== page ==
I Talk with a Tempter

Ruritania is not England, or the quarrel between Duke Michael and myself could not have gone on, with the extraordinary incidents which marked it, without more public notice being directed to it. Duels were frequent among all the upper classes, and private quarrels between great men kept the old habit of spreading to their friends and dependents. Nevertheless, after the affray which I have just related, such reports began to circulate that I felt it necessary to be on my guard. The death of the gentlemen involved could not be hidden from their relatives. I issued a stern order, declaring that duelling had attained unprecedented licence (the Chancellor drew up the document for me, and very well he did it), and forbidding it save in the gravest cases. I sent a public and stately apology to Michael, and he returned a deferential and courteous reply to me; for our one point of union was—and it underlay all our differences and induced an unwilling harmony between our actions—that we could neither of us afford to throw our cards on the table. He, as well as I, was a “play-actor’, and, hating one another, we combined to dupe public opinion. Unfortunately, however, the necessity for concealment involved the necessity of delay: the King might die in his prison, or even be spirited off somewhere else; it could not be helped. For a little while I was compelled to observe a truce, and my only consolation was that Flavia most warmly approved of my edict against duelling, and, when I expressed delight at having won her favour, prayed me, if her favour were any motive to me, to prohibit the practice altogether.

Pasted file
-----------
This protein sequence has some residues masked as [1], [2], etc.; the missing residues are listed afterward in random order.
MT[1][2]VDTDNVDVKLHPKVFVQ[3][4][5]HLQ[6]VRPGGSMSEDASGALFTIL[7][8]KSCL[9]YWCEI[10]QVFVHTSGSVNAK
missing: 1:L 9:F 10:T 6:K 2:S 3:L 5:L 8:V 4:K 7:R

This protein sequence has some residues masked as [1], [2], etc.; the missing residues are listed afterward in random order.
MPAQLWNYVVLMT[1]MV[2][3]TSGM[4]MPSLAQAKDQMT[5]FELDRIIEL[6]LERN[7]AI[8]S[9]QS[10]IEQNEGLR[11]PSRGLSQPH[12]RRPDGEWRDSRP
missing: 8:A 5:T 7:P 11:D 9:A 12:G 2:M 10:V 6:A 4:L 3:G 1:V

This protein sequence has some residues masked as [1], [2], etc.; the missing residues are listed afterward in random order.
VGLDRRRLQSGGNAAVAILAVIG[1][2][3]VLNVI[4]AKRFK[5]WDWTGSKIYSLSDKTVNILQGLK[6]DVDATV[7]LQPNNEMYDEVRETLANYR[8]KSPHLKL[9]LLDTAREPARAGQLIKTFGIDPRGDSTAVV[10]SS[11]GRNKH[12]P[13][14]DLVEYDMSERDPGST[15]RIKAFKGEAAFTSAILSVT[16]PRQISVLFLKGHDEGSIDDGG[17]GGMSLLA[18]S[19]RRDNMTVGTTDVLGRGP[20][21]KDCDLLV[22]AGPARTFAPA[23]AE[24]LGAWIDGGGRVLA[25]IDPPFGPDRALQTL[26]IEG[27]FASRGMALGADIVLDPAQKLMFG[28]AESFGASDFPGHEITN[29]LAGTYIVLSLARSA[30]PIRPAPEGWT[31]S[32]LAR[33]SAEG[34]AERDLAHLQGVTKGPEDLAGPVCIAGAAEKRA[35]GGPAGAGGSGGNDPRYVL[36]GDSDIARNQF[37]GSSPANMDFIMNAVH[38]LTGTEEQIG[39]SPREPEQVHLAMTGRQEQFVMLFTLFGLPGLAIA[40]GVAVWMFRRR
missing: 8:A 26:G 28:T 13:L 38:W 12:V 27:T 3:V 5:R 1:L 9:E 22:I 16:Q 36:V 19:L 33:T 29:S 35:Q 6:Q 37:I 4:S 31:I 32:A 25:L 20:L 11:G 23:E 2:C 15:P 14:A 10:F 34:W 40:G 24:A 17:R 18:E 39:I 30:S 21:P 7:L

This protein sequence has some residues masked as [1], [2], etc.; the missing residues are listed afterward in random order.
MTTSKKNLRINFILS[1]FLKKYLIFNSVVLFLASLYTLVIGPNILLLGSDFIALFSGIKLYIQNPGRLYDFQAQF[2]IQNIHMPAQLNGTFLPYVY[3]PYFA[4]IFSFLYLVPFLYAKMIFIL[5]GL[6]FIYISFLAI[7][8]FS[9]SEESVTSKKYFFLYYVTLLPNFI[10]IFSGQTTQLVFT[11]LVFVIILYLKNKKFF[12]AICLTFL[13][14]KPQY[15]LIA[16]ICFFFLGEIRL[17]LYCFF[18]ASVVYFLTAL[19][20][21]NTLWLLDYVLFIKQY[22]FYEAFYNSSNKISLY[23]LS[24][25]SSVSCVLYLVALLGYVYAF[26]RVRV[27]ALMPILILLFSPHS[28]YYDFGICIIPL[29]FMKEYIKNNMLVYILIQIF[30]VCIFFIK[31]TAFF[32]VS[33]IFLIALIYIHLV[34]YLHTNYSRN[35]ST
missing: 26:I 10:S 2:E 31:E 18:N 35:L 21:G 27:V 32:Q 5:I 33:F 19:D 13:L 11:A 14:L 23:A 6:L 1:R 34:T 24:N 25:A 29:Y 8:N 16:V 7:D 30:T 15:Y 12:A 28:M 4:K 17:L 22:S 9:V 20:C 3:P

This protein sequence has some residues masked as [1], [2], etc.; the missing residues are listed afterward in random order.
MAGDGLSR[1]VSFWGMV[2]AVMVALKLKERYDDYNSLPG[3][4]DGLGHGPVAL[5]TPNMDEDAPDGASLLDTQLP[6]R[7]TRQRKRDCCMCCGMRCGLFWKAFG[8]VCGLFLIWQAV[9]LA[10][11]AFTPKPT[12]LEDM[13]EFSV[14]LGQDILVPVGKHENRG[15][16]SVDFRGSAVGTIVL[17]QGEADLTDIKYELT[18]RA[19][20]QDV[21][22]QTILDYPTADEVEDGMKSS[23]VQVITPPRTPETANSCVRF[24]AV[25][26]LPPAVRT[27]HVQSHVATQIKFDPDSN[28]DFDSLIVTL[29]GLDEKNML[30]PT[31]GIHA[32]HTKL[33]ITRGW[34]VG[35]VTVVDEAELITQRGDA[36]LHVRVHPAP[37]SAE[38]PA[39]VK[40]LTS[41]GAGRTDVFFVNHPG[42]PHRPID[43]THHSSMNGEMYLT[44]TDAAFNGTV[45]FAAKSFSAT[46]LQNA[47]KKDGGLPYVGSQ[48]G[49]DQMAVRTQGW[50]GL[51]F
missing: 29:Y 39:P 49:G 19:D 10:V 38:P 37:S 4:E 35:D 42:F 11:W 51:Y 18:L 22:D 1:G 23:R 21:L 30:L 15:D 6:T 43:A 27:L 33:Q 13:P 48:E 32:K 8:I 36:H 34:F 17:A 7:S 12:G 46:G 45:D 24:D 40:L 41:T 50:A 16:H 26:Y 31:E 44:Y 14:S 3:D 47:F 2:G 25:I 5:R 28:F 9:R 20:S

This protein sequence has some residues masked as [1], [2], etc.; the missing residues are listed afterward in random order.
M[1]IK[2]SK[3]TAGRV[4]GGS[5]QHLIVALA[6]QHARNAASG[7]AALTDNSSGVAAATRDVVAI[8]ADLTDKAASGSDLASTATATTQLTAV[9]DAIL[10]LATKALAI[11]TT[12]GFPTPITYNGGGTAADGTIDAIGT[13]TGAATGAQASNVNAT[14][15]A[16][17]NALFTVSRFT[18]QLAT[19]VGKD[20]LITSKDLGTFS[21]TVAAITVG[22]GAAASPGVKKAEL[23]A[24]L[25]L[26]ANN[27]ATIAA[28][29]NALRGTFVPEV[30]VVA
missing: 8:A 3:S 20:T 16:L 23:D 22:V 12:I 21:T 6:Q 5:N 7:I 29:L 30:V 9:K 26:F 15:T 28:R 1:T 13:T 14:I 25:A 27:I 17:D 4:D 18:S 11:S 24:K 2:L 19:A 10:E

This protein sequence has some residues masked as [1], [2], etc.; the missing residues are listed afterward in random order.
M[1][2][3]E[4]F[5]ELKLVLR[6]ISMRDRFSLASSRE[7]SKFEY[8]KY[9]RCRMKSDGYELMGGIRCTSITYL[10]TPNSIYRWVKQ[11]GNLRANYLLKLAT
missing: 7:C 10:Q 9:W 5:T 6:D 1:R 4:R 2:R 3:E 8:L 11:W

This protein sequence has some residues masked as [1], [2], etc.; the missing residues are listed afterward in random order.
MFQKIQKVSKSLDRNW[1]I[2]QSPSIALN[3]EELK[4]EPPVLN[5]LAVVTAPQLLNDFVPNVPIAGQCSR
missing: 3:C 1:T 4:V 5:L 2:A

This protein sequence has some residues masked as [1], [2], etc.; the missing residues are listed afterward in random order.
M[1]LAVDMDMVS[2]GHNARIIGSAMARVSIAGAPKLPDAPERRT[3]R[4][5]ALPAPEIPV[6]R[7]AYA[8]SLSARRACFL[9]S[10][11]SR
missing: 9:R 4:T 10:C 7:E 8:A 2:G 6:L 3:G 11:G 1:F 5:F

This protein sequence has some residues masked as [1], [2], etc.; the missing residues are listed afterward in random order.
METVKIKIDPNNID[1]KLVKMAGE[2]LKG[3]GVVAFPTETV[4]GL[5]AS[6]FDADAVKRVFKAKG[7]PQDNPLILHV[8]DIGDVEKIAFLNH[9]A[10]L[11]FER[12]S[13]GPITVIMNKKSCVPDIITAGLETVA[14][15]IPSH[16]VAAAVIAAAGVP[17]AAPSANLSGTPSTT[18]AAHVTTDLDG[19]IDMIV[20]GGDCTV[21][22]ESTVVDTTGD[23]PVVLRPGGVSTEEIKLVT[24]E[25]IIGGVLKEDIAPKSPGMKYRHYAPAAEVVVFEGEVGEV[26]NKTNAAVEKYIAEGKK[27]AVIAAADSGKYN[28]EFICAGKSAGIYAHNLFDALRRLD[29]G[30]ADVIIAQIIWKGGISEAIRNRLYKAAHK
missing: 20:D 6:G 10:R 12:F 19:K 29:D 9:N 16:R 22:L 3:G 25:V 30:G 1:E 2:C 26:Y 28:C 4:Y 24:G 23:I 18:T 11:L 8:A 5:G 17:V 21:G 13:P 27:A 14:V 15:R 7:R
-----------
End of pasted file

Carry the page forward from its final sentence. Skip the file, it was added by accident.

“Wait till we are married,” said I, smiling.

Not the least peculiar result of the truce and of the secrecy which dictated it was that the town of Zenda became in the day-time—I would not have trusted far to its protection by night—a sort of neutral zone, where both parties could safely go; and I, riding down one day with Flavia and Sapt, had an encounter with an acquaintance, which presented a ludicrous side, but was at the same time embarrassing. As I rode along, I met a dignified looking person driving in a two-horsed carriage. He stopped his horses, got out, and approached me, bowing low. I recognized the Head of the Strelsau Police.

“Your Majesty’s ordinance as to duelling is receiving our best attention,” he assured me.

If the best attention involved his presence in Zenda, I determined at once to dispense with it.

“Is that what brings you to Zenda, Prefect?” I asked.

“Why no, sire; I am here because I desired to oblige the British Ambassador.”

“What’s the British Ambassador doing dans cette galere?” said I, carelessly.

“A young countryman of his, sire—a man of some position—is missing. His friends have not heard from him for two months, and there is reason to believe that he was last seen in Zenda.”

Flavia was paying little attention. I dared not look at Sapt.

“What reason?”

“A friend of his in Paris—a certain M. Featherly—has given us information which makes it possible that he came here, and the officials of the railway recollect his name on some luggage.”

“What was his name?”

“Rassendyll, sire,” he answered; and I saw that the name meant nothing to him. But, glancing at Flavia, he lowered his voice, as he went on: “It is thought that he may have followed a lady here. Has your Majesty heard of a certain Madame de Mauban?”

“Why, yes,” said I, my eye involuntarily travelling towards the Castle.

“She arrived in Ruritania about the same time as this Rassendyll.”

  By PanEris using Melati.

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